I recently tried to perform an open microphone comedy act at a local club.
This was not the realization of any lifelong dream, nor was it a wrestling match with the coming shadow of middle age.
This was just a small man, with small aspirations, hoping to light a wee fire of gladness in this often gloomy world.
And how wee my fire was.
For one thing, the second you find out that you, along with twenty other people, have been chosen to stand on a stage in a glorified basement, and be hilarious for five whole minutes, you run directly to the classroom toilet and vomit. This a fantastic omen.
For second thing, I have no business speaking to the public.
There was the unplanned, out of control sobbing during an attempt to improvise the Best Man Speech at the Leedy wedding of aught five, and then the painfully brief, superficial performance at the Distel nuptials the following year.
Why did people keep tapping me to be a best man?
I threw the worst bachelor parties as well-four guys on a porch eating Doritos and drinking green tea.
I tried to get crazy by bringing Cool Ranch and Twinkies to the next one, but everyone just stared sadly into the distance.
Someone wondered aloud if we should watch a video of a stripper on Youtube, and I slunk off into the shadows to sing "It's My Party" with whispered grief.
But I like to make people laugh!
I must be some kind of comedian in some way, to somebody.
I agonized over five pages of material, mostly snippets boiled down from old blog posts, and then practiced over and over again for a week.
My wife was my victim soul/test audience.
This caused a small bit of trouble: while she seemed to find her own joke ideas to be quite hilarious, when it came to my material, her smile became very tight, almost like rictus. If I went really off the rails, she covered her face with a pillow.
"I'm sorry," she said, her voice muffled. "It's just not funny. You're funny, my special attractive sensitive man, I love you so much....but these things you tell...in the form of jokes....these things are not too good."
In the end, her editorial presence was quite helpful.
The next day, as I threw everything out and started from scratch, I imagined her face floating in a little bubble over my head, politely smiling when I was on the right track, and slowly bringing a pillow up when the material ran out of gas.
At last the big night arrived.
I was about fourth in line to perform, which gave me plenty of time to pee freely in my pants.
One guy on before me was a friendly middle-aged white dude with a ponytail.
He slapped a large stack of notepaper covered in diagrams onto the little black stool provided for performers.
"I want to have a little fun up here tonight. But I want us to work together to wrap our minds around some of the concepts I'll be talking about."
Things became very silent.
He proceeded to lay out a theory about how Freud's reduction of personhood to the sexual drive did not go far enough, how sexual selection is driven by intermittent reinforcement and addictive behaviors. I am not really sure what he was saying, exactly. It was like a college psychology lecture delivered by someone on LSD; someone who was just barely, by the thinnest of hairs, keeping his shit together.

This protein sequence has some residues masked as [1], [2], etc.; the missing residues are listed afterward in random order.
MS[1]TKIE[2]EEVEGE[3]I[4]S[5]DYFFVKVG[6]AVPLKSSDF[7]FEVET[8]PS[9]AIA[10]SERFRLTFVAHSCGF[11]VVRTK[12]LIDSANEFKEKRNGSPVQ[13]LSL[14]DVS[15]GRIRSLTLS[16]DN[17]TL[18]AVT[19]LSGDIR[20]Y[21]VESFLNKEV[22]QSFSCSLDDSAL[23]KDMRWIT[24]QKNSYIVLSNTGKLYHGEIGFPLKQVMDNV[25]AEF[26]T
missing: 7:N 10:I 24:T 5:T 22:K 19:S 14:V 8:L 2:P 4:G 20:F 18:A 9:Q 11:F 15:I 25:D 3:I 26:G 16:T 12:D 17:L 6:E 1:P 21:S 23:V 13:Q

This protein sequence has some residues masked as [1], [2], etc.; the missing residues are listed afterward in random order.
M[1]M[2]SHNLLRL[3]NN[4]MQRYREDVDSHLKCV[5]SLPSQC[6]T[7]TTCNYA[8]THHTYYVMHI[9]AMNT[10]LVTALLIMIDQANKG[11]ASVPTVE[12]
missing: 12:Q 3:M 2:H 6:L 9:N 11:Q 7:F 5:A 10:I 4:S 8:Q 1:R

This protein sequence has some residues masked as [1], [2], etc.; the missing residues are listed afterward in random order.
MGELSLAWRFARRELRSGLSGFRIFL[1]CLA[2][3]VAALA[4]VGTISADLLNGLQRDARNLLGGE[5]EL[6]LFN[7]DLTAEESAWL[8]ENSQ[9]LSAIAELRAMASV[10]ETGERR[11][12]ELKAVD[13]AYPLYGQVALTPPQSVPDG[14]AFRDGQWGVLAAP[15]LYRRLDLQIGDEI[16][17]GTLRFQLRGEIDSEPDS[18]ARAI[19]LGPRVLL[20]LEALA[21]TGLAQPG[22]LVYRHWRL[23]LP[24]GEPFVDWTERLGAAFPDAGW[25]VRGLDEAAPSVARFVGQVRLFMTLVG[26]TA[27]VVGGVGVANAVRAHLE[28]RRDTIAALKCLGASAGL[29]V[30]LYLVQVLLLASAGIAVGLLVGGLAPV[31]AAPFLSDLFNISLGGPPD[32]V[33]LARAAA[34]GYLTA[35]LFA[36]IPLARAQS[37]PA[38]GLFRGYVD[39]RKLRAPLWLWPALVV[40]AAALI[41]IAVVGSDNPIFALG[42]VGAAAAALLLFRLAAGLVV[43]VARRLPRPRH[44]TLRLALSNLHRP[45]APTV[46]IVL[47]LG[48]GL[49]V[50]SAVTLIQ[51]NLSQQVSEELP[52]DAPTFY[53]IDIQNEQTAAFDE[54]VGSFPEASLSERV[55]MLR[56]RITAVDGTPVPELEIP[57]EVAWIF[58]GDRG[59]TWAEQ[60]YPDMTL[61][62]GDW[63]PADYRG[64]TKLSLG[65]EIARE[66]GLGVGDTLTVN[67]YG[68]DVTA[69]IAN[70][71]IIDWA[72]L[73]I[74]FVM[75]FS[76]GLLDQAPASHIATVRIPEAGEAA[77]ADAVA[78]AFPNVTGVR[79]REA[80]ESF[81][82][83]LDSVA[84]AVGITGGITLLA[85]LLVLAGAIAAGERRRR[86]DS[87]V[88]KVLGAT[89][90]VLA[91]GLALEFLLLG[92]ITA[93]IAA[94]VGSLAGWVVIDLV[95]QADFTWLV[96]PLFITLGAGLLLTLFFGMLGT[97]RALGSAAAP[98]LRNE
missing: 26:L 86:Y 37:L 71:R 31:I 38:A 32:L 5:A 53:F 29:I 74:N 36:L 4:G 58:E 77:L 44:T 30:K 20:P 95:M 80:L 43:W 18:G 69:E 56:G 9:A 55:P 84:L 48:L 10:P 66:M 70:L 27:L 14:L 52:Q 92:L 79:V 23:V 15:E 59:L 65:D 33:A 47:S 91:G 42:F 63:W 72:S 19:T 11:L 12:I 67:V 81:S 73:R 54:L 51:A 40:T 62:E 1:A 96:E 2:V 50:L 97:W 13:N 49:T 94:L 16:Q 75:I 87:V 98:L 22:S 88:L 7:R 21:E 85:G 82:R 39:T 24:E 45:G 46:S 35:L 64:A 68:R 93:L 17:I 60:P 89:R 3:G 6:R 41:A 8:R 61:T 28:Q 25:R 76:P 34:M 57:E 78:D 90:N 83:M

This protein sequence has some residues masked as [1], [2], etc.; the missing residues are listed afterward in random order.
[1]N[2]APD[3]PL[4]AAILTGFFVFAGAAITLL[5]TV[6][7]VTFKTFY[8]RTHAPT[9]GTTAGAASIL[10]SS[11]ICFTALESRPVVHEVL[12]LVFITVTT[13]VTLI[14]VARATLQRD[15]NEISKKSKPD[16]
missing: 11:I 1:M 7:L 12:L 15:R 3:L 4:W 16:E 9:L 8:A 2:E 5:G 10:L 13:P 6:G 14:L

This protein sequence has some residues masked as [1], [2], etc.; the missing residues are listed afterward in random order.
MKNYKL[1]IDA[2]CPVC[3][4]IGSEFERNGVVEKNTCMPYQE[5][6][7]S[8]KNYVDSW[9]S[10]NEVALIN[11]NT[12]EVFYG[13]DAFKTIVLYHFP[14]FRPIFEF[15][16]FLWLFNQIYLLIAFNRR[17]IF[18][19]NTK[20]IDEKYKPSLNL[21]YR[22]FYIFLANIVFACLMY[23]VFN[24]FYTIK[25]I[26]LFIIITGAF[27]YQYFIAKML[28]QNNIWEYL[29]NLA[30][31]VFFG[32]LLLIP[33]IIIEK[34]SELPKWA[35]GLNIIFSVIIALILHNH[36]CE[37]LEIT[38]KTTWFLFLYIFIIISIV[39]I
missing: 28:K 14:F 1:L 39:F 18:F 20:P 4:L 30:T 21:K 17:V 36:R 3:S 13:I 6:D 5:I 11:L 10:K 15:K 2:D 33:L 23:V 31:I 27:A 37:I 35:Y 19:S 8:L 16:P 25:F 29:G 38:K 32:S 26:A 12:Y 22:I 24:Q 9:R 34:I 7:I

He muttered; he spaced out. At one point, he was overcome with emotion and had to step away from the microphone.
After his five minutes were up, he wouldn't stop talking. They flashed the red light over and over again, then the manager started clacking something loudly, and as several waiters began to converge on the stage, he finally relented.
His strange, unfunny filibuster left the five or so audience members in an awkward daze.
A young beardy guy got up next, and all of his jokes were about abortion machines and his love of child rape. I am not exaggerating.
He bombed terribly.
It had now been agonizingly quiet in the comedy club for over ten minutes.
"Up next-Gweenbrick!" A single clap from a distant corner, and I was on my way to the gallows.
I like to think, in my prouder moments, that I've managed to be funny on this blog at least a few times over the years. A couple things have worked pretty good, I feel.
But in retrospect, that was no reason to think, at all, that I would have a knack for stand-up comedy.
I remember the lights clearly, because that was all I could bring myself to look at. They were blinding and my face got all squinty and smooshed.
My voice did that shaky thing voices do, when the throat is strangled by terror, and your natural pitch rises in octaves until it's nothing but a feeble squeak.
If I had any jokes to tell at all, they came out in the form of frightened questions.
I didn't smile; I didn't come across as a fun guy. A guy you bring in to get the good times rolling.
One person tittered. One titter.
It was when I described my younger self as "a kind of soiled looking kid, with a greasy black bowl cut, weird sweater vest with tassels, provocatively short shorts with brown socks up to the knees..."
She was right in front of me, one of the two people still sitting there, and when she tittered, I wanted to kneel down, gently take her hand in mine, and tell her, in the microphone, that we were now best friends forever, but the red light flashed and I had to get off.